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Leo V
Emperor of the Byzantine Empire
Contemporary coin of Leo V
Reign 813 - December 25, 820
Born 775
Died December 25, 820 (aged 45)
Predecessor Michael I Rangabe
Successor Michael II
Consort Theodosia
Offspring Symbatios
Father Bardas

Leo V the Armenian (Greek: Λέων Ε΄, Leōn V; Armenian: Լեւոն Ե, Lewon Yech), (775 – December 25, 820), was emperor of the Byzantine Empire from 813 to 820.



Leo was the son of the patrician Bardas, who was of Armenian descent (according to a later source, Leo was also of Assyrian descent[1]). Leo served in 803 under the rebel general Bardanes Tourkos, whom he deserted in favor of Emperor Nikephoros I. The emperor rewarded Leo with two palaces, but later exiled him for marrying the daughter of another rebel, the patrician Arsaber. On the other hand, a contemporary source [2] says that one general Leo of the Armeniakon theme was punished for his humiliating defeat by the Arabs during which he also lost the salaries of his thematic units[3] (a modern scholar[4] suggests that this Leo is not the same with the emperor). Punishment also included depriving of his military rank, beating and hair cutting[5].

Recalled by Michael I Rangabe in 811, Leo became governor of the Anatolic theme and conducted himself well in a war against the Arabs in 812. Leo survived the Battle of Versinikia in 813 by abandoning the battlefield, but nevertheless took advantage of this defeat to force the abdication of Michael I in his favor on July 11, 813. In a diplomatist move, he wrote a letter[6] to Patriarch Nikephoros in order to reassure him of his orthodoxy (Nicephorus being obviously afraid of a possible iconoclasm revival). One month later, during his entrance to the Palace quarter, he kneeled before the icon of Christ at the Chalke Gate[7]. A further step in preventing future usurpations was the castration of Michael's sons[8].

With Krum of Bulgaria blockading Constantinople by land, Leo V had inherited a precarious situation. He offered to negotiate in person with the invader and attempted to have him killed in an ambush. The stratagem failed, and although Krum abandoned his siege of the capital, he captured and depopulated Adrianople and Arkadioupolis (Lüleburgaz). When Krum died in spring 814, Leo V defeated the Bulgarians in the environs of Mesembria (Nesebar) and the two states concluded a 30-year peace in 815. According to some sources[9][10], Krum participated in the battle and abandoned the battlefield heavily injured.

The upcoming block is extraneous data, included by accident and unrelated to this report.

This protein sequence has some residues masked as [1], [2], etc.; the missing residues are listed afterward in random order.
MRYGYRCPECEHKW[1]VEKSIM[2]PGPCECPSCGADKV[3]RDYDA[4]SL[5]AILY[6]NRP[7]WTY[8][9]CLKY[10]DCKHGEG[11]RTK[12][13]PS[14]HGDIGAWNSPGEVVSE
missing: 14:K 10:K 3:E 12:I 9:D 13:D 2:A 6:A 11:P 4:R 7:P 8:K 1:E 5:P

With the iconodule policy of his predecessors associated with defeats at the hands of Bulgarians and Arabs, Leo V reinstituted Iconoclasm after deposing patriarch Nikephoros and convoking a synod at Constantinople in 815. The emperor used his rather moderate iconoclast policy to seize the properties of iconodules and monasteries, such as the rich Stoudios monastery, whose influential iconodule abbot, Theodore the Studite, he exiled.

Leo V appointed competent military commanders from among his own comrades-in-arms, including Michael the Amorian and Thomas the Slav. He also persecuted the Paulicians. When Leo jailed Michael for suspicion of conspiracy, the latter escaped from prison and organized the assassination of the emperor in the cathedral Hagia Sophia on Christmas, 820. Leo was praying alone before the altar, with his guards standing outside the church. The conspirators were disguised as priests and monks led by Michael who had been set free by his partisans only hours before entering the church. When they approached Leo they drew their daggers to stab him. Leo, suspecting something was wrong, jumped away when he saw the daggers and tried to flee and call for his guards, but the doors were locked and his guards were slain by the conspirators. Unarmed, Leo tried to defend himself with a large wooden cross in one hand and an incense burner with the other, attacking Michael and his followers. This battle lasted for an hour and finally Leo succumbed to the wounds inflicted upon him. Michael was immediately proclaimed Emperor on the spot still wearing the chains from the prison in his hands. Leo's family (including his mother and his wife Theodosia) was exiled to monasteries in Princes' Islands. His four sons (including ex co-emperor Symbatios) were castrated but one of them died during the "operation"[11].

Even sources vehemently hostile to Leo (Theophanes Continuatus[12], patriarch Nikephoros) acknowledge his competence in managing state affairs. Unfortunately, as with all iconoclast emperors, his actions and intentions cannot be easily reconstructed due to the extreme bias of the iconodule sources (there are no surviving contemporary iconoclast sources of any kind).


By his wife Theodosia, a daughter of the patrician Arsaber, Leo V had several children, including:

  • Symbatios (Συμβάτιος), renamed Constantine, co-emperor from 814 to 820.
  • Vasilios
  • Gregorios
  • Theodosios (died in 820)


  1. ^ Theophanes Continuatus, 6. 4-5
  2. ^ Theophanes the Confessor, Χρονογραφία (Chronicle), 489. 17-21
  3. ^ Theophanes Continuatus, 11. 3-14
  4. ^ David Turner, The Origins and Accession of Leo V (813-820), Jahrburch der Osterreichischen Byzantinistik, 40, 1990, pp. 179
  5. ^ Scriptor Incertus, 336. 10-12
  6. ^ Theophanes the Confessor, Χρονογραφία (Chronicle), 502. 19-22
  7. ^ Theophanes Continuatus, 18. 19-21
  8. ^ Scriptor Incertus, 341. 10-11
  9. ^ John Skylitzes, Synopsis of Histories (Σύνοψις Ἱστοριῶν), 13. 47-49
  10. ^ Joannes Zonaras, Extracts of History (Επιτομή Ιστοριών), 381. 5-10
  11. ^ Theophanes Continuatus, 40-41. 7
  12. ^ Theophanes Continuatus, 30. 14-15

External links

Regnal titles
Preceded by
Michael I
Byzantine Emperor
Succeeded by
Michael II


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